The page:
Not that I can claim to think along many of the same lines as Yoo . . . but perhaps he would say that the Framers' insistence on direct election of the President is the very reason it's "ok" to lodge unilateral war-making powers in him/her.

3/25/2008 2:38 PM  
Blogger Armen said...

Casey, the framers rejected direct election of the President. And as you are aware, to this date, we do not have the direct election of President. That's only one of many "bait and switches" in the piece. But just as undemocratic nature of the Electoral college surfaces very infrequently, the same goes for the undemocratic nature of a party selecting its nominee. I'll offer a more point by point criticism of the piece when I have a bit of time.

3/25/2008 2:49 PM  
Blogger Casey said...

Sorry I was a bit imprecise. I was thinking direct *relative to* to the original method for selecting senators.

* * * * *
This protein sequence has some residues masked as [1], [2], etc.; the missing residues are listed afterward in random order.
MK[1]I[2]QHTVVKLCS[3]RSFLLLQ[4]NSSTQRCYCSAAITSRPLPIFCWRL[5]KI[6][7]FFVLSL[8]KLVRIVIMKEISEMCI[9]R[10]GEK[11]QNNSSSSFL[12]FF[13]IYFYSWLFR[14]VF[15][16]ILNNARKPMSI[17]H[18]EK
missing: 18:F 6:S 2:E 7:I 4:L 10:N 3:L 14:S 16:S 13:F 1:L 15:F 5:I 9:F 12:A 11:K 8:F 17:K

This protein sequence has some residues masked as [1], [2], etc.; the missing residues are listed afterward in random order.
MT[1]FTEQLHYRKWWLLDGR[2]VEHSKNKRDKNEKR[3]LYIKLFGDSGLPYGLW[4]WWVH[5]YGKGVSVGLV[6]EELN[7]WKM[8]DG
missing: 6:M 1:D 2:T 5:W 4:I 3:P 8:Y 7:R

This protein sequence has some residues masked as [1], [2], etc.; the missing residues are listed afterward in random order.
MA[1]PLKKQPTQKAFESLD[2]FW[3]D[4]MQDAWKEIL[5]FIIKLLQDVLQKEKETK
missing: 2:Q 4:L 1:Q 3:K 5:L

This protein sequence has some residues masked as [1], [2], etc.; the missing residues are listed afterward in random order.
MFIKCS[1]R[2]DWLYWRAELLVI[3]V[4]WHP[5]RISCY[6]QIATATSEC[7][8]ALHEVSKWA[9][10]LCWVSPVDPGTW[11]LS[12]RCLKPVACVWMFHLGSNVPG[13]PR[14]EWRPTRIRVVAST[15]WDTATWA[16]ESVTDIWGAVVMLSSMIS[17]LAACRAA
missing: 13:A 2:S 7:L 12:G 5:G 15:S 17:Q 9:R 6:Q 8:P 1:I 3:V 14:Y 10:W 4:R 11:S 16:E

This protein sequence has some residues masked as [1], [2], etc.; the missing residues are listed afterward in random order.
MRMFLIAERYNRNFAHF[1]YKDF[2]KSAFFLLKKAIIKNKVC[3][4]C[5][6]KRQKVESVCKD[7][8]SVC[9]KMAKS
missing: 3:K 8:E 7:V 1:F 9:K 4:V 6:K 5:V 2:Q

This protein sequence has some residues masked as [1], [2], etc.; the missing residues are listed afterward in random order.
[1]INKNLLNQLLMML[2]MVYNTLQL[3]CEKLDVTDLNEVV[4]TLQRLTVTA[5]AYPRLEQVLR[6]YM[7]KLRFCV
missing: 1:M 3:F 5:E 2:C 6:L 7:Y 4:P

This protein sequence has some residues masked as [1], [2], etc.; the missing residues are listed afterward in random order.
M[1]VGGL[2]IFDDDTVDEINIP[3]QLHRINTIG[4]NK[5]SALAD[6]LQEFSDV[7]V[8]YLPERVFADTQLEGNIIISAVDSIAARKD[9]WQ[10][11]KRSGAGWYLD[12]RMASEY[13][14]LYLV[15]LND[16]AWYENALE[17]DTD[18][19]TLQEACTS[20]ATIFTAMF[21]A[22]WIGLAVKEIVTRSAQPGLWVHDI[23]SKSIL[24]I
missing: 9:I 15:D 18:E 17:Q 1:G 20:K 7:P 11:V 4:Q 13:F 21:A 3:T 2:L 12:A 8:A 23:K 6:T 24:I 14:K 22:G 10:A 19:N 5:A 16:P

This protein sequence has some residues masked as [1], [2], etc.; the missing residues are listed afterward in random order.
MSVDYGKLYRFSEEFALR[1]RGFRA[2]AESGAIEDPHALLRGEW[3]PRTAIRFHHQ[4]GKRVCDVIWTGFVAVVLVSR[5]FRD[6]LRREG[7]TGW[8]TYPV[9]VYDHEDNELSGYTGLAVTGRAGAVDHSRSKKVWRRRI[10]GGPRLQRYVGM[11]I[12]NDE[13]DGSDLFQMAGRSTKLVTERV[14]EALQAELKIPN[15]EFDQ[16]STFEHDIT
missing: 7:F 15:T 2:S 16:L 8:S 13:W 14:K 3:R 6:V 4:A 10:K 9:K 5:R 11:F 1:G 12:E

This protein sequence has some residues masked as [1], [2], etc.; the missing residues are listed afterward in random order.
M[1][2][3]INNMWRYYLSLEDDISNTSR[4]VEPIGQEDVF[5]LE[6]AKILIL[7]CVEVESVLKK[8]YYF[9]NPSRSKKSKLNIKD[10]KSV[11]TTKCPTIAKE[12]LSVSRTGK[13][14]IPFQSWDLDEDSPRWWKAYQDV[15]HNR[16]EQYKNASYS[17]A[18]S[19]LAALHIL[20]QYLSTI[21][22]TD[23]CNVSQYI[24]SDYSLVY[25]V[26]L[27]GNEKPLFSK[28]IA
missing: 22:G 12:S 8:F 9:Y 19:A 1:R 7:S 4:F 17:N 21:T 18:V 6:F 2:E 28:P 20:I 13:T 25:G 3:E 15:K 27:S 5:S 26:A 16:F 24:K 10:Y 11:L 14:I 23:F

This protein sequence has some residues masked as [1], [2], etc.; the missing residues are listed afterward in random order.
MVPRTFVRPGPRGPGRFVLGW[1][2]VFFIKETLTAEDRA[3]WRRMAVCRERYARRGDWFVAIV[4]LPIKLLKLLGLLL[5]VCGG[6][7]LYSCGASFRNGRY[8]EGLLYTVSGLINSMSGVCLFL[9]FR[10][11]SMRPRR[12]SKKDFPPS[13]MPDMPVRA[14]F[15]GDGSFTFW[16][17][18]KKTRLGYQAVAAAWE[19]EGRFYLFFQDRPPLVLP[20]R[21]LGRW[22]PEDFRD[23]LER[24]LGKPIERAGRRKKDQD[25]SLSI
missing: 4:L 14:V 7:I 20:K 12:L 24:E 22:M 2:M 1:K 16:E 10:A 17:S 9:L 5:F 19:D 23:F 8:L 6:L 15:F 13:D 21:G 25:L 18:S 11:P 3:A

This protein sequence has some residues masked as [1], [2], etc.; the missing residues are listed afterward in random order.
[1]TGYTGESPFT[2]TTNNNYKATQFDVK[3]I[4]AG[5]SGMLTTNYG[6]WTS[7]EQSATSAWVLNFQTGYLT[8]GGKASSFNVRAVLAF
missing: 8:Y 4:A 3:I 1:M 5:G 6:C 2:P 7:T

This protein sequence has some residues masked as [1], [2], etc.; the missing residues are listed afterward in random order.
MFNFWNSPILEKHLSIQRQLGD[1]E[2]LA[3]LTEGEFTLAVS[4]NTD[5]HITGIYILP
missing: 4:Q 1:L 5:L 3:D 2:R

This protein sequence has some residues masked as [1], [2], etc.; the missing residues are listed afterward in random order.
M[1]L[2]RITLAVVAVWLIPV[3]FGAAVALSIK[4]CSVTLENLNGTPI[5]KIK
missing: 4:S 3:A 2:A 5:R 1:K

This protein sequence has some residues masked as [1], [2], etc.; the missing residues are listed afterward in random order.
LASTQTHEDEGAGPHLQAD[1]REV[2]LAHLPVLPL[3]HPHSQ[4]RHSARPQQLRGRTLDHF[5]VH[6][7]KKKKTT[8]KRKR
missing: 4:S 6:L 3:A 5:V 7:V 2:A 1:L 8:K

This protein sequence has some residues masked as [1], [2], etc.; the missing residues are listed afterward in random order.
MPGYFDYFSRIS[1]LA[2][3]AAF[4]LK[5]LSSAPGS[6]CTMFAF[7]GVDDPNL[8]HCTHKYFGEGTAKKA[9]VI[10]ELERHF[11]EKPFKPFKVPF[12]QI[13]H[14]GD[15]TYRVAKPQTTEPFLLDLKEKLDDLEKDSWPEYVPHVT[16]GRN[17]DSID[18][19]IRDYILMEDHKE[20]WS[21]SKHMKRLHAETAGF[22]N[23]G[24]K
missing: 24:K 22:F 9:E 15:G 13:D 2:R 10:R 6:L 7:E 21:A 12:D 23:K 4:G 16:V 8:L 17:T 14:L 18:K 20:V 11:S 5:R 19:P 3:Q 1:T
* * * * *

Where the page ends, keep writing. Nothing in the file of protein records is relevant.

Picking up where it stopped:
3/25/2008 2:55 PM  
Blogger Armen said...

Well "relative" the original method of selecting a party's nominee, then giving 20% of the vote to super delegates isn't undemocratic either. In fact, it's only a concern because of two "democratic" elements present in the current contest:

(a) the historic contest of an African-American and a female vying to be the first non-white male nominee of a major ticket (what's more democratic than that I'd ask?)

(b) the Democratic Party rules in various states of dividing delegates proportionally. Had the Democrats adopted the GOP method of winner-take-all (less democratic), then the super-delegates would again not matter.

Again, cherry-picking quotes and the historical record to claim that the use of super delegates is undemocratic creates, at the very least, the impression of partisan hackery. Maybe that was his goal, not sure.

3/25/2008 3:05 PM  
Anonymous Anonymous said...

Armen,

Letting senior officials be 20% of the delegates and be completely untethered to the electorate's votes isn't "democratic" in the normal sense of that word. Whatever you think of Yoo on other matters, he's right to call out my party on that. The fact that way back in the day there were even less democratic methods being used isn't germane to whether the super delegates are "democratic."